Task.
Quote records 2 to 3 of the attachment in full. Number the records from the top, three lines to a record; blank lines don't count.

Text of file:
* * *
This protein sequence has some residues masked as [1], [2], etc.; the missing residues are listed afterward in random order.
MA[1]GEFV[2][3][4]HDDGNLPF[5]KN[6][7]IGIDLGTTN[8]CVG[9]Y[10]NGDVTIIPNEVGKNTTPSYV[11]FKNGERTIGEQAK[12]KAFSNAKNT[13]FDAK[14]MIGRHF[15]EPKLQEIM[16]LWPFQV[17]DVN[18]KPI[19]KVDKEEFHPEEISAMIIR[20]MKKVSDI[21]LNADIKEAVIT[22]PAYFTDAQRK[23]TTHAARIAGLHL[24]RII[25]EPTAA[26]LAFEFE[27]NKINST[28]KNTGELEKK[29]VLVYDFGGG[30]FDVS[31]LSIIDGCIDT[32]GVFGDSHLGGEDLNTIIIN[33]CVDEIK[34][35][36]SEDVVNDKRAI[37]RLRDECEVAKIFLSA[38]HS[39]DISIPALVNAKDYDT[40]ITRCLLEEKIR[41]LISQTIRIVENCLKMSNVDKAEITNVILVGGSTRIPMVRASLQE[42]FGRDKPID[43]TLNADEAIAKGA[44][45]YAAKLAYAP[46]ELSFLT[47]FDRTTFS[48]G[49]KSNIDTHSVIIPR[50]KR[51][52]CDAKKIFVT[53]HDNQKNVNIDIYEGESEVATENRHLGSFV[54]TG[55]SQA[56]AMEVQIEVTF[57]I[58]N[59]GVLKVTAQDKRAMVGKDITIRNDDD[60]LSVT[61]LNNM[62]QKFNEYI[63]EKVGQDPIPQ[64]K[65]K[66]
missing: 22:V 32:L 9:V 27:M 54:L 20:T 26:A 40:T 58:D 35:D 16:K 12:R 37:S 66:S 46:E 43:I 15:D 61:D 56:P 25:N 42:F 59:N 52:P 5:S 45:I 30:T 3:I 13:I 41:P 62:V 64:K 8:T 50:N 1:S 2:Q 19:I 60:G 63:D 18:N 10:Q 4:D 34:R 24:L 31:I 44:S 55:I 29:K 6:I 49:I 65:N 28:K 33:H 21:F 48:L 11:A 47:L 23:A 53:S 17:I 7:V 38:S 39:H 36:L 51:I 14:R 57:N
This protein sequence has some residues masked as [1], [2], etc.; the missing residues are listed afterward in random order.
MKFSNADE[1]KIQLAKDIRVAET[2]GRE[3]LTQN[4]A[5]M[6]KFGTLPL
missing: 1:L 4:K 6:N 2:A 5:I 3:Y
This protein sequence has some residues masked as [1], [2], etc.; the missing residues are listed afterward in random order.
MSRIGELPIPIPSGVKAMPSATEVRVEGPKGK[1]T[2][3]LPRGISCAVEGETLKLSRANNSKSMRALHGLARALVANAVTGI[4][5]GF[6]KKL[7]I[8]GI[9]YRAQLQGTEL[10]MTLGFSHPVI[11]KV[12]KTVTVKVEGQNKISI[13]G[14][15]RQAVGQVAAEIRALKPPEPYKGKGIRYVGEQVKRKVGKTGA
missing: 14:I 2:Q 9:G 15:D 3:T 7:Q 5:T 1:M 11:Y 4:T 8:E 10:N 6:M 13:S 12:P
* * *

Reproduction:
This protein sequence has some residues masked as [1], [2], etc.; the missing residues are listed afterward in random order.
MKFSNADE[1]KIQLAKDIRVAET[2]GRE[3]LTQN[4]A[5]M[6]KFGTLPL
missing: 1:L 4:K 6:N 2:A 5:I 3:Y
This protein sequence has some residues masked as [1], [2], etc.; the missing residues are listed afterward in random order.
MSRIGELPIPIPSGVKAMPSATEVRVEGPKGK[1]T[2][3]LPRGISCAVEGETLKLSRANNSKSMRALHGLARALVANAVTGI[4][5]GF[6]KKL[7]I[8]GI[9]YRAQLQGTEL[10]MTLGFSHPVI[11]KV[12]KTVTVKVEGQNKISI[13]G[14][15]RQAVGQVAAEIRALKPPEPYKGKGIRYVGEQVKRKVGKTGA
missing: 14:I 2:Q 9:G 15:D 3:T 7:Q 5:T 1:M 11:Y 4:T 8:E 10:N 6:M 13:S 12:P